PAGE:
On Pride, Prejudice and Bathing

On our final full day in England, we centered our efforts on Bath. I’ll admit to knowing little about the city before our visit. I now know that Jane Austen lived there for several years and based two novels there. I also know that 2017 marks the 200th anniversary of her death (thanks Bath tourism website!). And I know her Wikipedia entry makes no mention of the only Jane Austen book I’ve read, “Pride and Prejudice and Zombies.”


h is a UNESCO World Heritage Site, full of 18th century architecture. Knowing our time was limited, we went straight to the Roman Baths, which have a complex history over millenia. Use of the hot springs dates to the Celts, who dedicated a shrine to the goddess Sulis, but the Romans harnessed the waters during their 300-year reign in Britain. After the fall of the Roman Empire, the baths fell into disuse and were covered by debris and time—and forgotten.

Centuries later, baths again were constructed on the same site, including the King’s and Queen’s baths in use during the Middle Ages and the Georgian baths of Jane Austen’s time. Newer buildings were constructed over the Roman baths. But water’s got to go somewhere, and when people started getting water into their homes, the engineer sent to get to the bottom of it discovered the ancient baths.

The buildings have been stripped back to Roman times, but one can see the copper walls where the water level of the later baths were located. It’s neat to think about the centuries during which the Roman Baths were just waiting for rediscovery. And you get to taste the mineral water at the end. It’s warm and tastes, as Declan puts it, like you had a nosebleed you sniffed back in and then swallowed.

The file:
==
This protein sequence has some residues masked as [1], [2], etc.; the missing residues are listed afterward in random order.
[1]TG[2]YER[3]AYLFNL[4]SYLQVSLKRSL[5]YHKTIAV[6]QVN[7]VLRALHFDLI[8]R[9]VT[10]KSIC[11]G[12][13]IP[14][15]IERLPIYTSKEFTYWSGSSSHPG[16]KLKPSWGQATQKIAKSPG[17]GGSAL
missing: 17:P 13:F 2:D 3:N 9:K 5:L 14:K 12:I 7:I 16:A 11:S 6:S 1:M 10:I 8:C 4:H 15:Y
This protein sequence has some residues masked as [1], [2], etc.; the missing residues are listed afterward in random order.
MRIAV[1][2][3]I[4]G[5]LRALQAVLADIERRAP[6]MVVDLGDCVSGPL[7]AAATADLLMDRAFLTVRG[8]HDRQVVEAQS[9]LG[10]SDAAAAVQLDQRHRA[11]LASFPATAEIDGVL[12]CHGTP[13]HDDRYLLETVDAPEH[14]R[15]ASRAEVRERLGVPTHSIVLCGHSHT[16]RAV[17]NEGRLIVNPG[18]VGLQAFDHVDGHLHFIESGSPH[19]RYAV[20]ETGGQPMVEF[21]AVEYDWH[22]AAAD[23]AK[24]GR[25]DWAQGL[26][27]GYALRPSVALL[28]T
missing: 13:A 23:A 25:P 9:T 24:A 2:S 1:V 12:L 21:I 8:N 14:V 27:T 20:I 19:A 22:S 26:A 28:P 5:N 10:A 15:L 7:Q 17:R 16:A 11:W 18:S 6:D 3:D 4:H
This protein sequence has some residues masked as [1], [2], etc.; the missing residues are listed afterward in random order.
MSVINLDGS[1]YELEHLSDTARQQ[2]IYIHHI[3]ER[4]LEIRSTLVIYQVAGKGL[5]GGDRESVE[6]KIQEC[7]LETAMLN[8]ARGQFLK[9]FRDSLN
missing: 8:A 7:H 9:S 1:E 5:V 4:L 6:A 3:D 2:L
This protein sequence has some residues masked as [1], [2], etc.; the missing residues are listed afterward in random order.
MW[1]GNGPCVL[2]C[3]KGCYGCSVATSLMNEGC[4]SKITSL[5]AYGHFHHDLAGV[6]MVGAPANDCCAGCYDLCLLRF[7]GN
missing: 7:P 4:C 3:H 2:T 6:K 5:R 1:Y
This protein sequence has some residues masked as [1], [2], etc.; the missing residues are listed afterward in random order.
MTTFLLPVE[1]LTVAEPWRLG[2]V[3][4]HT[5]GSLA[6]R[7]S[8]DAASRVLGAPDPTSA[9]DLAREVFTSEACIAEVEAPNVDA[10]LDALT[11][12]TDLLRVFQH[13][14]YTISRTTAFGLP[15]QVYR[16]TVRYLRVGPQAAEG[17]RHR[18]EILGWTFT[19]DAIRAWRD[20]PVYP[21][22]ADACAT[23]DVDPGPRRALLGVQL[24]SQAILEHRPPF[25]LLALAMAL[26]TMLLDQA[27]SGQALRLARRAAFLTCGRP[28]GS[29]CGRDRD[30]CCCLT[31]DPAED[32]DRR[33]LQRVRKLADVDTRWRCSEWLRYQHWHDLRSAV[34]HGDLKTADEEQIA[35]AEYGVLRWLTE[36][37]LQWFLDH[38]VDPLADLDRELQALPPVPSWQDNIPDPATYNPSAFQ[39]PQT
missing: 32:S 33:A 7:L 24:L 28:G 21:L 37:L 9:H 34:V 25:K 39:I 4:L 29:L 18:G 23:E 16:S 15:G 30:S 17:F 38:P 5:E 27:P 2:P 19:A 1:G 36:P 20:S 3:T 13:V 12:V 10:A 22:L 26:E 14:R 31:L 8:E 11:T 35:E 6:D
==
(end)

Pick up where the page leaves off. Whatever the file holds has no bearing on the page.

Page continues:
More sights to see

Following a guided tour of the baths and lunch, we spent the afternoon taking in the sights, including walking along the Pulteney Bridge, inspired by Ponte Vecchio bridge in Florence we recently visited. Like its counterpart, the Pulteney Bridge is lined by shops on both sides, but with way fewer jewelers.

We walked uphill to get an overview of the city from just past No. 1 Royal Crescent, which the guidebook says is of Palladian architecture and is frequently used in film shoots. We also took a look at the Circus, a group of connected sweeping circular Georgian homes bisected only by three intersections. It’s said the inspiration was the Coliseum in Rome, just inside out.

Before leaving, we also took in Bath Cathedral, rightly known for its impressive stained glass windows. Declan was particularly taken by the ornate entry door. The cathedral is across a small courtyard from the Bath baths, so it’s a must-see.

Bath is a quaint town, brimming with interesting sights. But it’s another place you shouldn’t bring your car. There are free car parks on the edges of town, and super-cheap shuttles that take you right in. Just remember to find a free bathroom before leaving Bath to avoid a 20 pence charge at the car park lot. And if you do have to pay, why not block the door open for the next person? After all, you just dropped serious coin for a day out, and they expect you to pay to pee?